The building sector provides another good example here. There is a hugely increased focus on green materials, cutting emissions and energy usage when it comes to the materials used, as shown by the increasing trend for green roofs. But there is little long-term experience of these materials, and they pose new risks that risk managers, brokers and underwriters need to discuss. 

Making transition opportunities a reality

Transition risks and uncertainty will also be influenced by policymakers and the speed with which new regulations are brought into force. Additionally, technological advancements will have an obvious impact.

The auto manufacturing sector, for example, could see losses of 5 to 20% of value depending on the relative contributions and changes in cheaper renewables, carbon capture and storage, and energy efficiency gains – according to the Economics of Climate Change report. 

Source: Blackrock Carbon Tax Impact Model, Swiss Re Institute

But it is not just earnings that will be impacted by climate change. Many companies could also see heightened credit risk. Changes to their projected earnings, costs and exposure could affect their debt repayment capacity as well as devaluing existing collateral, the report says. Global credit losses from power and oil & gas industries alone could amount to between USD 50 and 300 billion on outstanding debt.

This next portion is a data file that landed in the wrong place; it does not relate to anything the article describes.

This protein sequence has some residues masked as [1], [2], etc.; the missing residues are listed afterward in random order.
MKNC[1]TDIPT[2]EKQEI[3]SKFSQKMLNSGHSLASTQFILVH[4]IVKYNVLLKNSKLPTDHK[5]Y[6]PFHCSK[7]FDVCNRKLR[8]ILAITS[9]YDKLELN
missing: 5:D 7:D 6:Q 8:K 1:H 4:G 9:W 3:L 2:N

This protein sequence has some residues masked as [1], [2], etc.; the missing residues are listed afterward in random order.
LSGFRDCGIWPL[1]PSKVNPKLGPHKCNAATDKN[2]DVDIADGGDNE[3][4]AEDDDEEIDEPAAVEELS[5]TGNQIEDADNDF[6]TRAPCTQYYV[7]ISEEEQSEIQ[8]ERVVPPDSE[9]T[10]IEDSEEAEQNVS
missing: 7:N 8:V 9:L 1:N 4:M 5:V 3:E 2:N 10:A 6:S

Preparing ourselves for a low-carbon future requires a mindset change from corporates, governments and individuals alike. Pressure will continue to mount over the need to increase transparency around ESG issues. And the need to maintain control over an evolving risk landscape will conquer other concerns such as supply chain transparency.

Against this backdrop, insurers and corporates need to work hand-in-hand to fully understand their exposure, and mitigate the fall-out.

Data-based solutions like Swiss Re's Risk Resilience Center developed for COVID-19 have the potential to help navigate the transition risk related landscape as well, and create transparency.

A warmer planet affects everything: The wellbeing of individuals, future livelihoods and the profitability of companies. So whether or not your homeland is a lowland, this is a challenge we must all tackle together with renewed determination.